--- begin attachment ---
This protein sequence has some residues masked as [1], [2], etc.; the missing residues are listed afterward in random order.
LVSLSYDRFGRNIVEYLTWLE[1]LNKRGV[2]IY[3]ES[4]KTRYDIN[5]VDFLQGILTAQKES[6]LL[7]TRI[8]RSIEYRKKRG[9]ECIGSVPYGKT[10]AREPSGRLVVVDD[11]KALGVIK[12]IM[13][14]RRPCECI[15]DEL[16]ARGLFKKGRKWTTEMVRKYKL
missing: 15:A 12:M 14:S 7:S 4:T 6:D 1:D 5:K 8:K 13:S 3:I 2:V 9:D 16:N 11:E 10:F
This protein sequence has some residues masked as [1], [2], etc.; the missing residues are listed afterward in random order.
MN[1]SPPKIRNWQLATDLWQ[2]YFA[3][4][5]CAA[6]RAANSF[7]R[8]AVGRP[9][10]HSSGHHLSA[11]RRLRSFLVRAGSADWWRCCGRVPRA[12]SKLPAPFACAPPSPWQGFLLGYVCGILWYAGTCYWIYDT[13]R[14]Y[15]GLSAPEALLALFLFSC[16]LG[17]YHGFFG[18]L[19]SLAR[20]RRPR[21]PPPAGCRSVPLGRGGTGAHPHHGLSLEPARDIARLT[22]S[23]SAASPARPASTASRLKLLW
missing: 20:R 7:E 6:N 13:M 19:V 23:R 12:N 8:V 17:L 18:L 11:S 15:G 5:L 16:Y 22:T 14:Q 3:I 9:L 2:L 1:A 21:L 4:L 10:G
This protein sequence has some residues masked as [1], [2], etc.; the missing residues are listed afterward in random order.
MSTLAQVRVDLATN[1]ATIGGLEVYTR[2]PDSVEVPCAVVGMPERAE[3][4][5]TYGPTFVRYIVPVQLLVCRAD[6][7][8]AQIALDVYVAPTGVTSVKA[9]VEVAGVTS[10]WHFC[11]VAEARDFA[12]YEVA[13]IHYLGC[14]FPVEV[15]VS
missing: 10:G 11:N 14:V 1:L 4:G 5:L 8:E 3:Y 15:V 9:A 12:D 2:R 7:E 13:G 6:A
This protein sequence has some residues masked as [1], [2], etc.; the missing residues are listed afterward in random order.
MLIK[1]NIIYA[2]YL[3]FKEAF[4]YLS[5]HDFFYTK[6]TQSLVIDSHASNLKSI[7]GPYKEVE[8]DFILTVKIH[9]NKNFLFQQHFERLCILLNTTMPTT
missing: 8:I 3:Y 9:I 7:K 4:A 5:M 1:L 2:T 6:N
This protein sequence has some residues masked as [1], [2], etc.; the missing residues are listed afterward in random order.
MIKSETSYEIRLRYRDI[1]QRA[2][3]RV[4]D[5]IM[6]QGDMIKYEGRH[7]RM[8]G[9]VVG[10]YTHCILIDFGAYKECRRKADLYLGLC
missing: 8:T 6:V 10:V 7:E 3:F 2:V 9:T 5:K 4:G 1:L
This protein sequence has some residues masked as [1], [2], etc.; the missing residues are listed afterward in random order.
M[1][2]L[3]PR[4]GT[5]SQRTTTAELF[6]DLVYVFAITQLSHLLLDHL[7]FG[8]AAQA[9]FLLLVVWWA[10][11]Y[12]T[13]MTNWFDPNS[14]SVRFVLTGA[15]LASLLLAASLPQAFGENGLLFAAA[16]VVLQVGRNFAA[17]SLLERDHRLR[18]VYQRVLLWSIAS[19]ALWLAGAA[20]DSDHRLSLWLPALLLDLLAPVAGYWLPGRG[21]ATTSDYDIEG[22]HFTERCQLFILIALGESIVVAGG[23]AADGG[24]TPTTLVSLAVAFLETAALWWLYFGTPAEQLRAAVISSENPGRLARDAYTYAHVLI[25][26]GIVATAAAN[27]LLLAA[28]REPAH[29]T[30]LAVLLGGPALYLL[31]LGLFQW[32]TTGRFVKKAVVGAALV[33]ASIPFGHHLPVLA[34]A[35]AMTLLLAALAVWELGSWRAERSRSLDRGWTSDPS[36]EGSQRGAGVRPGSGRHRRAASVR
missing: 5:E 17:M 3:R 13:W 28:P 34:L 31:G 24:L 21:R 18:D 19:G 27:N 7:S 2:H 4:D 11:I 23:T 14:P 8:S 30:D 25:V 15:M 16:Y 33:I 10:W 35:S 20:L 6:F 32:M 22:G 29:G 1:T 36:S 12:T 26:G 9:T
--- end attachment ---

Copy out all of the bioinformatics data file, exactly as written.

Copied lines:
This protein sequence has some residues masked as [1], [2], etc.; the missing residues are listed afterward in random order.
LVSLSYDRFGRNIVEYLTWLE[1]LNKRGV[2]IY[3]ES[4]KTRYDIN[5]VDFLQGILTAQKES[6]LL[7]TRI[8]RSIEYRKKRG[9]ECIGSVPYGKT[10]AREPSGRLVVVDD[11]KALGVIK[12]IM[13][14]RRPCECI[15]DEL[16]ARGLFKKGRKWTTEMVRKYKL
missing: 15:A 12:M 14:S 7:S 4:T 6:D 1:D 5:K 8:K 13:S 3:I 2:V 9:D 16:N 11:E 10:F
This protein sequence has some residues masked as [1], [2], etc.; the missing residues are listed afterward in random order.
MN[1]SPPKIRNWQLATDLWQ[2]YFA[3][4][5]CAA[6]RAANSF[7]R[8]AVGRP[9][10]HSSGHHLSA[11]RRLRSFLVRAGSADWWRCCGRVPRA[12]SKLPAPFACAPPSPWQGFLLGYVCGILWYAGTCYWIYDT[13]R[14]Y[15]GLSAPEALLALFLFSC[16]LG[17]YHGFFG[18]L[19]SLAR[20]RRPR[21]PPPAGCRSVPLGRGGTGAHPHHGLSLEPARDIARLT[22]S[23]SAASPARPASTASRLKLLW
missing: 20:R 7:E 6:N 13:M 19:V 23:R 12:N 8:V 17:L 18:L 11:S 15:G 5:L 16:Y 22:T 14:Q 3:I 9:L 2:L 1:A 21:L 4:L 10:G
This protein sequence has some residues masked as [1], [2], etc.; the missing residues are listed afterward in random order.
MSTLAQVRVDLATN[1]ATIGGLEVYTR[2]PDSVEVPCAVVGMPERAE[3][4][5]TYGPTFVRYIVPVQLLVCRAD[6][7][8]AQIALDVYVAPTGVTSVKA[9]VEVAGVTS[10]WHFC[11]VAEARDFA[12]YEVA[13]IHYLGC[14]FPVEV[15]VS
missing: 10:G 11:N 14:V 1:L 4:G 5:L 8:E 3:Y 15:V 9:A 12:D 2:R 7:E 13:G 6:A
This protein sequence has some residues masked as [1], [2], etc.; the missing residues are listed afterward in random order.
MLIK[1]NIIYA[2]YL[3]FKEAF[4]YLS[5]HDFFYTK[6]TQSLVIDSHASNLKSI[7]GPYKEVE[8]DFILTVKIH[9]NKNFLFQQHFERLCILLNTTMPTT
missing: 8:I 3:Y 9:I 7:K 4:A 5:M 1:L 2:T 6:N
This protein sequence has some residues masked as [1], [2], etc.; the missing residues are listed afterward in random order.
MIKSETSYEIRLRYRDI[1]QRA[2][3]RV[4]D[5]IM[6]QGDMIKYEGRH[7]RM[8]G[9]VVG[10]YTHCILIDFGAYKECRRKADLYLGLC
missing: 8:T 6:V 10:V 7:E 3:F 2:V 9:T 5:K 4:G 1:L
This protein sequence has some residues masked as [1], [2], etc.; the missing residues are listed afterward in random order.
M[1][2]L[3]PR[4]GT[5]SQRTTTAELF[6]DLVYVFAITQLSHLLLDHL[7]FG[8]AAQA[9]FLLLVVWWA[10][11]Y[12]T[13]MTNWFDPNS[14]SVRFVLTGA[15]LASLLLAASLPQAFGENGLLFAAA[16]VVLQVGRNFAA[17]SLLERDHRLR[18]VYQRVLLWSIAS[19]ALWLAGAA[20]DSDHRLSLWLPALLLDLLAPVAGYWLPGRG[21]ATTSDYDIEG[22]HFTERCQLFILIALGESIVVAGG[23]AADGG[24]TPTTLVSLAVAFLETAALWWLYFGTPAEQLRAAVISSENPGRLARDAYTYAHVLI[25][26]GIVATAAAN[27]LLLAA[28]REPAH[29]T[30]LAVLLGGPALYLL[31]LGLFQW[32]TTGRFVKKAVVGAALV[33]ASIPFGHHLPVLA[34]A[35]AMTLLLAALAVWELGSWRAERSRSLDRGWTSDPS[36]EGSQRGAGVRPGSGRHRRAASVR
missing: 5:E 17:M 3:R 13:W 28:P 34:L 31:G 24:L 21:R 18:D 19:G 27:N 7:S 2:H 4:D 11:I 23:T 14:P 8:S 30:D 25:V 15:M 16:Y 33:I 10:W 35:S 20:L 6:F 32:M 22:G 29:G 1:T 36:S 12:T 26:G 9:T